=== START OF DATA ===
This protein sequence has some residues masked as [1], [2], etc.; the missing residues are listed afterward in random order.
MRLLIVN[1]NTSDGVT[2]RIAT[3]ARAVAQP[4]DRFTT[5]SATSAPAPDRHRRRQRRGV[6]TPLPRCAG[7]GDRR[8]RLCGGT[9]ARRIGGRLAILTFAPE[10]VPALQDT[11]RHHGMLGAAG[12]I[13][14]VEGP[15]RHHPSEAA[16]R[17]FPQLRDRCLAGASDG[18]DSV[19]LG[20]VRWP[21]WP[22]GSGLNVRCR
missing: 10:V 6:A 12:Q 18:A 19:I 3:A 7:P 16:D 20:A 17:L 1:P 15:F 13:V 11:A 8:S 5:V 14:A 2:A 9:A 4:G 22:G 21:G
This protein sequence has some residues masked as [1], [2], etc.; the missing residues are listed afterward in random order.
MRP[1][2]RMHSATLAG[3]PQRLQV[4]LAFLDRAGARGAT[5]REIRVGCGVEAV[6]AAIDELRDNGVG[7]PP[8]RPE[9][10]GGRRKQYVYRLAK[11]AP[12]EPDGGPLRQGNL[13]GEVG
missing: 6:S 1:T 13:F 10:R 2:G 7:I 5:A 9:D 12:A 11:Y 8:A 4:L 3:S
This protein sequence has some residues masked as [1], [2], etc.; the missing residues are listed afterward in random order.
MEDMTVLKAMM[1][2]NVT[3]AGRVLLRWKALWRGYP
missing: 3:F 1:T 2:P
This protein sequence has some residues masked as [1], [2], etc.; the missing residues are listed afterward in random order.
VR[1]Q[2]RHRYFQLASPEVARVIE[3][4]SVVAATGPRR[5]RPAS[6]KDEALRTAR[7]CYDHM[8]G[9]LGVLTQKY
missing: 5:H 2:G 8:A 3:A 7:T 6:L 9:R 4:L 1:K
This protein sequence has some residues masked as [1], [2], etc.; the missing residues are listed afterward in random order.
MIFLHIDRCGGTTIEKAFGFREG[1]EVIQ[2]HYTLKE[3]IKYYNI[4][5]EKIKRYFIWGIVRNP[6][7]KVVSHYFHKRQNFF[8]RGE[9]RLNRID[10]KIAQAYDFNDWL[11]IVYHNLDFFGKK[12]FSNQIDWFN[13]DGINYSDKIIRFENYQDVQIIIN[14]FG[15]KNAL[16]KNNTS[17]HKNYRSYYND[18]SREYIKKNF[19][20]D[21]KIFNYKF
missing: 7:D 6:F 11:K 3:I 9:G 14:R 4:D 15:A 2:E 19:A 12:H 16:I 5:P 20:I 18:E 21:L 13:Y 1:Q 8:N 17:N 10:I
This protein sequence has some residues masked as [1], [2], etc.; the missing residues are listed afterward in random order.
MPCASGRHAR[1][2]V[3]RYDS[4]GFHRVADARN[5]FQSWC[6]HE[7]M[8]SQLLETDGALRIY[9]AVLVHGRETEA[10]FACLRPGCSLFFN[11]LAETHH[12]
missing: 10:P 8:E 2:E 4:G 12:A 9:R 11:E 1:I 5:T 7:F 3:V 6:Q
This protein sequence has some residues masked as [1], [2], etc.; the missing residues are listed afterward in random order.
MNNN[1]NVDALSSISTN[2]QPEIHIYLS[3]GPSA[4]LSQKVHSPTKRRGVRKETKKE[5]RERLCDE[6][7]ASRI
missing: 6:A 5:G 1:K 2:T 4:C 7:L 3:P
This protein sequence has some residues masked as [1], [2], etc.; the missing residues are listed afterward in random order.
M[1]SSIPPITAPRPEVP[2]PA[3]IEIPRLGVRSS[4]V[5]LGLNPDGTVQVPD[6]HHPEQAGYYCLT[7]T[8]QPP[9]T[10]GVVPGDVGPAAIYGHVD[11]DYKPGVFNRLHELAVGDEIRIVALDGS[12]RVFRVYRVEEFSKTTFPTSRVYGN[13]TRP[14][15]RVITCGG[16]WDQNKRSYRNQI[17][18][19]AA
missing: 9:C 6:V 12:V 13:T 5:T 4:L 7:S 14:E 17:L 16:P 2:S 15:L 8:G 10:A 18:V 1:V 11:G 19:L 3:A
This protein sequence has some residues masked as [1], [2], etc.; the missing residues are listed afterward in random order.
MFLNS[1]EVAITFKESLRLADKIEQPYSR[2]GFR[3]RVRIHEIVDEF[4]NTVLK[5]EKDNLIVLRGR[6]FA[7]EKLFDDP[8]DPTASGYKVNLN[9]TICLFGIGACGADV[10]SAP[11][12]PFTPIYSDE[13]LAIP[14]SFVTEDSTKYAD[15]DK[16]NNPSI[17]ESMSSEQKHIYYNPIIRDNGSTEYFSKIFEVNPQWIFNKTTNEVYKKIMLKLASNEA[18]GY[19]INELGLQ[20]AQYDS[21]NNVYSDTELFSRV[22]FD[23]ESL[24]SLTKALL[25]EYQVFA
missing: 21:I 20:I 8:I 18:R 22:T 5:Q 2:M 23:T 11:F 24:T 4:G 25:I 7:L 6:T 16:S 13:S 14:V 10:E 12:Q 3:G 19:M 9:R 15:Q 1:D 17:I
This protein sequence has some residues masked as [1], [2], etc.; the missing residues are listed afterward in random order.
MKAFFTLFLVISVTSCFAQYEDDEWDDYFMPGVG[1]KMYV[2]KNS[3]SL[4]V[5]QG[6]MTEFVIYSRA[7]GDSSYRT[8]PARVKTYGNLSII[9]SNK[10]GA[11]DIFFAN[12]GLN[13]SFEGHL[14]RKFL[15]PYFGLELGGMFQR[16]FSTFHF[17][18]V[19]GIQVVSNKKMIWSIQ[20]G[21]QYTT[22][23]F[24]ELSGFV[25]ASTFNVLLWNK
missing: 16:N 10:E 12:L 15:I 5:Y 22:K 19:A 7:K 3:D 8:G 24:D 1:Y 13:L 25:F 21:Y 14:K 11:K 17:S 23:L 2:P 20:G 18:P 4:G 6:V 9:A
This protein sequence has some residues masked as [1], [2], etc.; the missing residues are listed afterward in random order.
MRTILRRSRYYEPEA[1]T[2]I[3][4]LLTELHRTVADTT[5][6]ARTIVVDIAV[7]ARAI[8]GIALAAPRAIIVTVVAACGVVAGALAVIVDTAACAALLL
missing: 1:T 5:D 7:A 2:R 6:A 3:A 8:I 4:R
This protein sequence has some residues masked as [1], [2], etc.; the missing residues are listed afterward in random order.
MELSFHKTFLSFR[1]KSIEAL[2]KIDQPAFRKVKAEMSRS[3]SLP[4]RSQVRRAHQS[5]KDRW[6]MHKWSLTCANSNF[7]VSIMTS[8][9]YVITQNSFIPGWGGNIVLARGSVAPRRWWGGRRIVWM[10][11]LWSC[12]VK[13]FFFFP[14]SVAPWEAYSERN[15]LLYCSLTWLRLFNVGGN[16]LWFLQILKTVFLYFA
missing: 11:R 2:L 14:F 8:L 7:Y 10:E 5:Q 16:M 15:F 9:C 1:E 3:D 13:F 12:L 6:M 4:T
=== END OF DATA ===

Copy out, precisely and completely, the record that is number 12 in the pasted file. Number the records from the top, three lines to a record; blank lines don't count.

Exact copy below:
This protein sequence has some residues masked as [1], [2], etc.; the missing residues are listed afterward in random order.
MELSFHKTFLSFR[1]KSIEAL[2]KIDQPAFRKVKAEMSRS[3]SLP[4]RSQVRRAHQS[5]KDRW[6]MHKWSLTCANSNF[7]VSIMTS[8][9]YVITQNSFIPGWGGNIVLARGSVAPRRWWGGRRIVWM[10][11]LWSC[12]VK[13]FFFFP[14]SVAPWEAYSERN[15]LLYCSLTWLRLFNVGGN[16]LWFLQILKTVFLYFA
missing: 11:R 2:L 14:F 8:L 7:Y 10:E 5:Q 16:M 15:F 9:C 1:E 3:D 13:F 12:L 6:M 4:T